The peat bog’s age



The process begun in order to create an ecological reserve in the Grande plée Bleue incited in 2008 the Quebec department of Sustainable Development, Environment and Parks to mandate, as a first step, the department of Geography and the Laval University Centre d’études nordiques (Northern Studies Center) in Québec to carry out a research. The following text is a simplifying summary of the two reports produced by the team of searchers following the two research periods done on field and in laboratory. Besides, we invite you to read both reports revealing with details the results of this research; to do so, just click on the tab DOCUMENTATION and select the two titles. We must remind us that 80% of the peat bogs existing before European colonization vanished or have been badly perturbed, that is giving to the Grande plée Bleue such an importance in matter of conservation, education and scientific knowledge.


Picture by Jean-Paul DOYON

Picture by Jean-Paul DOYON


First report produced by Martin LAVOIE and Élisabeth C. ROBERT, May 2009:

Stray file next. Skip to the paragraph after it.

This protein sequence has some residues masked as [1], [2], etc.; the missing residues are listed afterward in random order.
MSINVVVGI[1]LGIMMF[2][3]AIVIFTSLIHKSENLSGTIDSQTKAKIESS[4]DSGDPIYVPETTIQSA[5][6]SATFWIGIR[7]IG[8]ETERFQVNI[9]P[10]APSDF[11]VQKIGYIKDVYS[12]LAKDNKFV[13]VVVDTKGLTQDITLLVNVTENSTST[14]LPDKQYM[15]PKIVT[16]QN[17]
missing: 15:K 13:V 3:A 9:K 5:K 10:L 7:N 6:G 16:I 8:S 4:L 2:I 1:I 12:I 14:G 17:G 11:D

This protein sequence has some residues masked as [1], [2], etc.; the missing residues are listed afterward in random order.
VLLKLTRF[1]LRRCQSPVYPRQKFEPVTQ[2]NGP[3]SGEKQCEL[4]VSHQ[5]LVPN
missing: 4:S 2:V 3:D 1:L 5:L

Étude paléoécologique de la tourbière de la Grande plée Bleue
(Paleoecological study of the Grande plée Bleue peat bog)


The mandate received from the Department was to carry out a paleoecological* study, more precisely to reconstitute the different steps of development from its very beginning in a specific part of the peat bog.

The first visit on the site took place in June and the next one in August 2008. The area previously chosen was located in a part of the lower flat land (platiere) presumably older, near the centre and structured by ponds, therefore closer to the original point where the peat bog first appeared.

Two profiles (GPB-1 and GPB-2) 30 cm distant from each other have been done using the core drill sampling technique with segments of 50 cm, alternating in two holes perforated at a distance of 10 cm for each profile. A total of 63 levels have been analyzed.

The different layers of peat noted are: wood and herbaceous peat, wood and sphagnum peat, herbaceous and sphagnum peat, sphagnum peat, sphagnum and wood peat. One of the characteristics of a peat bog is the organic residues preservation on a long term because of a scarce oxidation due to the air rarity.